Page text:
Yesterday, the wind was out of the right direction and the smell of rotten death came across loud and clear.  I had not seen buzzards scouting anything so I did not take the time to go check things out.  But, I knew something was dead and not too far away because I have had an occasional cowdog slip off and come home with rotten hide in their teeth and the smell of dead, rotten deer on their breath.  Being pressed for time and trying to get things done before the forecasted rain…I again, did not go to check things out.

Today.  Well, I had the cowdogs out while I was cleaning pens.  When I got to the point of time to feed, I was 6 cowdogs short.  I called out, “Dogs, come.”  After a bit, I picked up sight of 3 cowdogs coming from the cedars to the SE.  One other cowdog came from the E.  Two cowdogs were no shows.  The cowdogs that came home smelled like nasty, rotten deer. Soon another cowdog showed up. Which left me one short…Levi.  Levi is never away…never.  So, I knew something was wrong.  I set out to find Levi.  I went S in the direction that the first set of cowdogs came from.  About 1/4 mile away at the line fence I found a heck of a sight.  Two dead deer tangled in the fence.  They had been dead for months.  Their bodies had simply dissolved away into mush.  Levi was not here.

I headed E, up the line fence.  I went a little ways and called, “Levi.”  Immediately out of the woods into the pasture came Levi.  I was glad to see him, but I was not happy from the mere fact that he had left home.  He came to me and smelled like dead deer and was slurping his lips like, “Um hum, snack.”  I thought, “Yuck.”  It always concerns me with finding deer dead here because of the chronic wasting carcasses that folks have found.  I sent Levi home and he went.  I went on to see if I could find what he had been dining on.

I went just a little bit and came to a ditch and saw a large mass of white hair…deer hair in the fenceline.  I looked around but there was not bones…nothing but a pile of hair.  I just happened to turn to my left and look up the draw.  I was stunned.  Not too far were 2 more dead bucks in a horn lock.  First I thought, “Thank God it’s not a wasting disease deal.”  Then, I thought, “2 pair of horn locked dead bucks within basically 200-300 yards.”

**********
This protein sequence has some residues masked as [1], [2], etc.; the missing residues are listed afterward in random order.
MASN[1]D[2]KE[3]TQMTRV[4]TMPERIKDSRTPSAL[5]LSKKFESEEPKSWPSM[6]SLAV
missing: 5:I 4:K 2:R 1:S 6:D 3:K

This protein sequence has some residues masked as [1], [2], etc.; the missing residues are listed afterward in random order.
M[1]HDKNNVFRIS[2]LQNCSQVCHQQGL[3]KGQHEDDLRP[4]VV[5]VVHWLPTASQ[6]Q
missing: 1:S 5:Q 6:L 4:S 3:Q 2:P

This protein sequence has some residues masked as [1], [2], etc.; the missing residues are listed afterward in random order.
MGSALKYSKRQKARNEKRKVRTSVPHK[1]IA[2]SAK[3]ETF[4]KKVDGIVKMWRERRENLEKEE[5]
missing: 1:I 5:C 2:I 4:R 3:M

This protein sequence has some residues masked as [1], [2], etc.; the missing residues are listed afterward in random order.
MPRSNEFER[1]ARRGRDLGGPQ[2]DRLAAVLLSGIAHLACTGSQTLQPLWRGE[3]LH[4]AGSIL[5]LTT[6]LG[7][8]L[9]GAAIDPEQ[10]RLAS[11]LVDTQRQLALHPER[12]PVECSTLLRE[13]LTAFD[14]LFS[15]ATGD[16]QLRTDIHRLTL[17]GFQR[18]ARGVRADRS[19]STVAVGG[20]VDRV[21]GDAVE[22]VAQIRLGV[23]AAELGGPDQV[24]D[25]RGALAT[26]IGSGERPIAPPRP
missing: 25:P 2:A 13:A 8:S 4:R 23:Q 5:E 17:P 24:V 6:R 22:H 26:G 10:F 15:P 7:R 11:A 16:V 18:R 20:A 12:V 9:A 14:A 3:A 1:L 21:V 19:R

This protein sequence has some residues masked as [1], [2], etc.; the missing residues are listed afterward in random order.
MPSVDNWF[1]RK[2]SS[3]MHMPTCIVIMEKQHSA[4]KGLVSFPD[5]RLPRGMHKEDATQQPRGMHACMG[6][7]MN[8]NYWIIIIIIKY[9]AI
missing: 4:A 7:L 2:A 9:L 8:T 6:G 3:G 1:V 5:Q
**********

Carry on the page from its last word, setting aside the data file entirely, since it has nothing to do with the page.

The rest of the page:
No one would believe this story, right!  I walked home and got the 4-wheeler, fence pliers, cart and camera.  Afterall, I had to take pictures of this.  It’s like the fish that got away and everyone says, “Right. Sure. You bet!”  But, here they are!

I carefully cut the one set out of the fence.  Not disturbing their head lock.  Carefully drug them to the cart.  Carefully got them loaded up.  I drove on to pair #2.  I took more pictures to show the closeness of where pair #1 and pair #2 died.  I even took pictures of the pile of white hair.  I just seemed like that pile of hair belonged to another buck.  And sure enough, later towards evening, in the rain I walked back to the sight of pair #2’s death and looked around.  In the woods I found another buck…dead.

What is really odd about the dead pairs is that the coyotes had not dined and drug the carcasses around and chewed them apart.  It is like the coyotes left the bucks as an honor to the ravages of the mating wars.  Like an honor code among the wild. 

I took my 4 bucks on home and parked them in out of the rain.  Some kind of beetles were crawling out of their skulls and mating in the cart…what a deal…smelly, rotten deer and happy mating beetles.  The perils and pleasures of nature!

I wonder just what kind of  “hot doe” got these boys all worked up!

Quite a day, quite a day.  You just never know what each day will bring.

And, on a happier note.  We got our first really measurable rain in nearly 10 months.  We got around 4 inches of rain during the night and it came pretty decent.  The rain was desperately needed and welcomed.  Too bad these bad boys are going to miss out on the new grass.